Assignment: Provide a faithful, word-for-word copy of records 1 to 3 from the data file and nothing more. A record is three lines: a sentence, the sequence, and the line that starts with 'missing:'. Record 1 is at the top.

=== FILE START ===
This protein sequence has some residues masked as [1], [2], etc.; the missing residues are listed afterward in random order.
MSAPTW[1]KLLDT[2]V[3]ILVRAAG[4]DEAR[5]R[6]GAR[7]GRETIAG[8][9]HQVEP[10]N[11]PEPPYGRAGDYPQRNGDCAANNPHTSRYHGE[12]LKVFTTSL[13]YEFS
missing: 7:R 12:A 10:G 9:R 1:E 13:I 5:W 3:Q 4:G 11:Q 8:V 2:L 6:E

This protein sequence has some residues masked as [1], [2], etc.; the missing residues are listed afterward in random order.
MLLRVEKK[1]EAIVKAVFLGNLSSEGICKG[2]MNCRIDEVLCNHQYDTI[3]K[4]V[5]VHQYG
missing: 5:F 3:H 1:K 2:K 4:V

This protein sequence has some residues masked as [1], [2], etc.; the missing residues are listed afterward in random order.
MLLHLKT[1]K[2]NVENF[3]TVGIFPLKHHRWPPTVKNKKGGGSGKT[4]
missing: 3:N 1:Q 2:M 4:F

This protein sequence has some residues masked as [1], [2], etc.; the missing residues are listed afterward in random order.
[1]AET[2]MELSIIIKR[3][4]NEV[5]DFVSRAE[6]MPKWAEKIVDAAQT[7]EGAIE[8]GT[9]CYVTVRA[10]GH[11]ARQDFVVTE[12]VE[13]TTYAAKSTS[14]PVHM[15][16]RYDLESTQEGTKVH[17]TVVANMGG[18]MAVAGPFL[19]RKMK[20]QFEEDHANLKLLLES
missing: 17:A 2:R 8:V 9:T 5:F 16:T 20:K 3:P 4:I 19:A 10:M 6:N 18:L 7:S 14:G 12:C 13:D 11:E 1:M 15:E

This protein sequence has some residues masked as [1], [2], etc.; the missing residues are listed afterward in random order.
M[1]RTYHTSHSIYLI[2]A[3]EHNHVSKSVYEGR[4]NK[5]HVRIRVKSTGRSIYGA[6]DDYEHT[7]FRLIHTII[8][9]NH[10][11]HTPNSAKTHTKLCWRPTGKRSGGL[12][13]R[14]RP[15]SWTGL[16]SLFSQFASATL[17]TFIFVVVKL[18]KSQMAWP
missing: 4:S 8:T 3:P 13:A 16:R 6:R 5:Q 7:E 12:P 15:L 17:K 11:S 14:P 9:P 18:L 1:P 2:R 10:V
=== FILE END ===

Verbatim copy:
This protein sequence has some residues masked as [1], [2], etc.; the missing residues are listed afterward in random order.
MSAPTW[1]KLLDT[2]V[3]ILVRAAG[4]DEAR[5]R[6]GAR[7]GRETIAG[8][9]HQVEP[10]N[11]PEPPYGRAGDYPQRNGDCAANNPHTSRYHGE[12]LKVFTTSL[13]YEFS
missing: 7:R 12:A 10:G 9:R 1:E 13:I 5:W 3:Q 4:G 11:Q 8:V 2:L 6:E

This protein sequence has some residues masked as [1], [2], etc.; the missing residues are listed afterward in random order.
MLLRVEKK[1]EAIVKAVFLGNLSSEGICKG[2]MNCRIDEVLCNHQYDTI[3]K[4]V[5]VHQYG
missing: 5:F 3:H 1:K 2:K 4:V

This protein sequence has some residues masked as [1], [2], etc.; the missing residues are listed afterward in random order.
MLLHLKT[1]K[2]NVENF[3]TVGIFPLKHHRWPPTVKNKKGGGSGKT[4]
missing: 3:N 1:Q 2:M 4:F